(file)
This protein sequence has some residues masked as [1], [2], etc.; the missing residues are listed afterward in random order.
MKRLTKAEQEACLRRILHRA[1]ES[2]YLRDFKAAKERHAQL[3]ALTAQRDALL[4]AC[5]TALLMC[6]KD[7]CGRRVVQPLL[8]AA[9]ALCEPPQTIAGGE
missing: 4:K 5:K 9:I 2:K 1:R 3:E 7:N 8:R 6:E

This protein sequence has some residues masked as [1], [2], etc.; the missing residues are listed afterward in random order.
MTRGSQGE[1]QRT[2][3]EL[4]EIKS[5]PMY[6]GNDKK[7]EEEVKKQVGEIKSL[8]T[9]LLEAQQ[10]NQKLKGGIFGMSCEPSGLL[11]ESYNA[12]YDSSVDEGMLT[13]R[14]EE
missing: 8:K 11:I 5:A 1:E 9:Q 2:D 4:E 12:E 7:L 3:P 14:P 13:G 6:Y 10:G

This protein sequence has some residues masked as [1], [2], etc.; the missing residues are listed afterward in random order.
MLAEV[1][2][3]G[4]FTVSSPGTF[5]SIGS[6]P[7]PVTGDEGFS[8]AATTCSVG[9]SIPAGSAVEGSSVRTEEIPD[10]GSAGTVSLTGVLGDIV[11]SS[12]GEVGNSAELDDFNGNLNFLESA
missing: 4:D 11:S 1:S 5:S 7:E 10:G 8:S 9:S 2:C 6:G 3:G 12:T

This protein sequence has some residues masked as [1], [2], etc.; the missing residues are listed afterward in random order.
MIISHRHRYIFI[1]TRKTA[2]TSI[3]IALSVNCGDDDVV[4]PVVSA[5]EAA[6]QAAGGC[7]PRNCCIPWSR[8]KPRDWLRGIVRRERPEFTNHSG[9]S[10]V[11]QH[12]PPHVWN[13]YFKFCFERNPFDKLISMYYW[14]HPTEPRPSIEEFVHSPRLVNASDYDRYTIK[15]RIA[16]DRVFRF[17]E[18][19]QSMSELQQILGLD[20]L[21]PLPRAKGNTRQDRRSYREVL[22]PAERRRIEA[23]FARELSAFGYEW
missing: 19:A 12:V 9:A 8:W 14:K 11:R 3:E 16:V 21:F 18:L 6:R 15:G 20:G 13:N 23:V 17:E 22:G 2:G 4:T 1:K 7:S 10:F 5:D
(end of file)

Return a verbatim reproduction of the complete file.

This protein sequence has some residues masked as [1], [2], etc.; the missing residues are listed afterward in random order.
MKRLTKAEQEACLRRILHRA[1]ES[2]YLRDFKAAKERHAQL[3]ALTAQRDALL[4]AC[5]TALLMC[6]KD[7]CGRRVVQPLL[8]AA[9]ALCEPPQTIAGGE
missing: 4:K 5:K 9:I 2:K 1:R 3:E 7:N 8:R 6:E

This protein sequence has some residues masked as [1], [2], etc.; the missing residues are listed afterward in random order.
MTRGSQGE[1]QRT[2][3]EL[4]EIKS[5]PMY[6]GNDKK[7]EEEVKKQVGEIKSL[8]T[9]LLEAQQ[10]NQKLKGGIFGMSCEPSGLL[11]ESYNA[12]YDSSVDEGMLT[13]R[14]EE
missing: 8:K 11:I 5:A 1:E 9:Q 2:D 4:E 12:E 7:L 3:P 14:P 13:G 6:Y 10:G

This protein sequence has some residues masked as [1], [2], etc.; the missing residues are listed afterward in random order.
MLAEV[1][2][3]G[4]FTVSSPGTF[5]SIGS[6]P[7]PVTGDEGFS[8]AATTCSVG[9]SIPAGSAVEGSSVRTEEIPD[10]GSAGTVSLTGVLGDIV[11]SS[12]GEVGNSAELDDFNGNLNFLESA
missing: 4:D 11:S 1:S 5:S 7:E 10:G 8:S 9:S 2:C 6:G 3:G 12:T

This protein sequence has some residues masked as [1], [2], etc.; the missing residues are listed afterward in random order.
MIISHRHRYIFI[1]TRKTA[2]TSI[3]IALSVNCGDDDVV[4]PVVSA[5]EAA[6]QAAGGC[7]PRNCCIPWSR[8]KPRDWLRGIVRRERPEFTNHSG[9]S[10]V[11]QH[12]PPHVWN[13]YFKFCFERNPFDKLISMYYW[14]HPTEPRPSIEEFVHSPRLVNASDYDRYTIK[15]RIA[16]DRVFRF[17]E[18][19]QSMSELQQILGLD[20]L[21]PLPRAKGNTRQDRRSYREVL[22]PAERRRIEA[23]FARELSAFGYEW
missing: 19:A 12:V 9:A 8:W 14:K 11:R 3:E 16:V 21:F 18:L 6:R 15:G 20:G 13:N 23:V 17:E 22:G 2:G 4:T 1:K 7:S 10:F 5:D